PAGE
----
Eye-Catching AFB: T4 (Syria)

I believe it's time to talk about a very attractive Syrian AFB, especially after the great Apple maps revealed its latest and most recent aerial images...it's the T4.
T4 (or as named in GE "Tiyas" which is not known at all with this name in Syria) is located in the Syrian desert 80km to the east of Homs city.

T4, is one of the most important AFB's in Syria since it is STILL the main home base for the Syrian Su-24MK fleet, and WAS for the sadly phased-out most of the MiG-25PD's fleet.
This AFB witnessed the operation of Su-7, Su-22M, Su-24MK, MiG-25PD/PU/RB, MiG-29 in addition to the two Il-28 SyAAF used to have in 1960s.
Above is a key map for the views below:

View 1: This is the first aerial image which clearly confirms the phasing-out of MiG-25PD's, four airframes sadly towed into the desert.

View 2: The north-eastern HAS's shows another MiG-25s still parked outdoor, they look here more stored than phased-out.
Note the two fuselage of scrapped Su-7s to the upper right corner.

View 3: The south-eastern HAS's also shows few MiG-25s stored aside outside.

View 4: another four MiG-25s parked outside.

View 5: To the furthest west of this AFB, two yards received ten MiG-25s, the western HAS's used to be occupied by Su-22 squadrons.

View 6: Another four confirmed phased-out MiG-25s been towed also in the desert.
From these satellite images, T4 became a boneyard for the MiG-25 fleet in which we can count at least 27 airframes (stored/phased-out), but referring to the video of Tadmor airbase in which at least three MiG-25PD/PU appeared then we assume that only few units might be still operational till todate.


The SEEN is finally seen !!!

Finally, after years of the emergence of electronic maps (Google, Bing and Apple), Apple maps did it and revealed the never seen before, the SEEN AIR FORCE BASE !!
This base in known also as "Sayqal" as per the Google Earth, but it's not called like this in Syria at all.
The importance of this AFB comes from being the home base of the SyAAF MiG-29 fleet.

Seen is the only Syrian AFB which didn't have clear aerial view or satellite image in any map before, sadly it was provided in gray scale tones but it's better than nothing !!
Above is a key map for the partial views below (North is always to the top).

View 1: phased-out two MiG-21s.

View 2: another two MiG-21s phased-out.

View 3: the upper aircraft is a MiG-23, the below is MiG-29, since both are exposed in the yard then both should be training variants.

View 4: This look to be the maintenence and testing facility, two MiG-29s appears here.

View 5: again...another two MiG-21s phased-out.

View 6: a MiG-25RB had an accident in early 2000s, withdrawn immediately and been kept in its place.

View 7: the lower aircraft looks like a fin-less MiG-23, while the one to the north of the double HAS is a Su-24MK.

View 8: withdrawn MiG-21s are everywhere in this AFB !!, here are six airframes phased-out; Also note the two scraped wing-less Su-7s or Su-20s.

View 9: OK, here are the last two phased-out MiG-21s been towed into the desert.

Simultaneously, Bing maps revealed this AFB, I'm not sure of the time gap between Apple's and Bing's, but Bing's still blurry and in low definition.
Only two important partial views here, the eastern one shows a MiG-29 been parked behind the HAS, while the western one shows three MiG-23s side by side.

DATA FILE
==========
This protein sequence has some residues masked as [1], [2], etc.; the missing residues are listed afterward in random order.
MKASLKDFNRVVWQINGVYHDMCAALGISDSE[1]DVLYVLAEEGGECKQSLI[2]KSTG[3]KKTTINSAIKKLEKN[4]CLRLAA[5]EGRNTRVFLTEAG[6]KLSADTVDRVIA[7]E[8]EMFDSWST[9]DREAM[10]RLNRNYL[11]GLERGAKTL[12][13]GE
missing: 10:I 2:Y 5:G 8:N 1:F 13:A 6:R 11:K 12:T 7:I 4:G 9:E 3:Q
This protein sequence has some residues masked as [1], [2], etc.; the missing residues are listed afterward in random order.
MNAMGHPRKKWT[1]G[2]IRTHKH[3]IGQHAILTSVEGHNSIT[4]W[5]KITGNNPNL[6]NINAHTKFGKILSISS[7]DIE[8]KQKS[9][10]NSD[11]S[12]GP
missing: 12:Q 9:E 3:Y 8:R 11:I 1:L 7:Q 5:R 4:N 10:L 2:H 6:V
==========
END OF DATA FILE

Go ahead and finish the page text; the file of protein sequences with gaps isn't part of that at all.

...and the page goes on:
SyAAF L-39 Albatros - Updated II

While Syrian Air Force L-39s units continue hitting Aleppo city and its country and villages (Reef), the more videos and shots for these units come on web for public.
The above photo is for an L-39ZA reg. 2136 operated from Rasm Al Abboud air base the moment it releases two FAB-250.

Another shot for the same; Note the under-fuselage mounted gun pod.

And another shot for this 2136 L-39.

I may quote here from Mr. Rick Francona's article which is in my opinion the best explanation why the Syrian regime used to fly sorties of this trainer/light attack aircraft over Aleppo, as he explained "Actually, for the type of operations being conducted in the Aleppo area, as well as the rest of the country, the L-39ZA is the best fixed-wing asset in the Syrian air force inventory. It offers excellent visibility for the pilots, can carry an adequate amount of weaponry, and flies slow enough so the pilots can pick out their targets in the dense urban environment of Syria's large cities"

Nice shot for an L-39, but sadly it's hitting Aleppo.

SyAAF L-39ZA reg. 2145 armed with unguided rocket pods under wing pylons in addition to the gun pod.

Clear photo for a SyAAF L-39 over Aleppo.

Another clear one here too.

SyAAF L-39 reg. 2144, this shot was taken during the ceremony of Air Force Academy graduation.

This is one of the earliest photo for a SyAAF
L-39 published on web, the first airframe carries the serial 2092.
Finally, through photos, we can see that the L-39 fleet of SyAAF carries both serials 20XX and 21XX.


SyAAF Mil Mi-25 - Updated

While the Syrian uprising continues, more and more photos of SyAAF units appears on the web; The most important ones should be for those four Mi-25s spotted in Chkalovsk AFB in Kaliningrad; Two units can be seen in the above photo in the typical SyAAF camo, note that the roundel, flag, serial and "danger" Arabic word are all covered.
The story of these units started when Syria sent 20 Mi-25s back to Russia for overhaul and modernization in 2008; 16 airframes were overhauled and returned to Syria before the uprising began the last year.
Four units were supposed to be shipped to Syria on 2012 on Alaed, were truly uploaded and heading to Tartous port, while the vessel entered the Scottish waters it suffered its insurance agreement was terminated by the British insurance company itself due to the pressure from the U.S. and the U.K.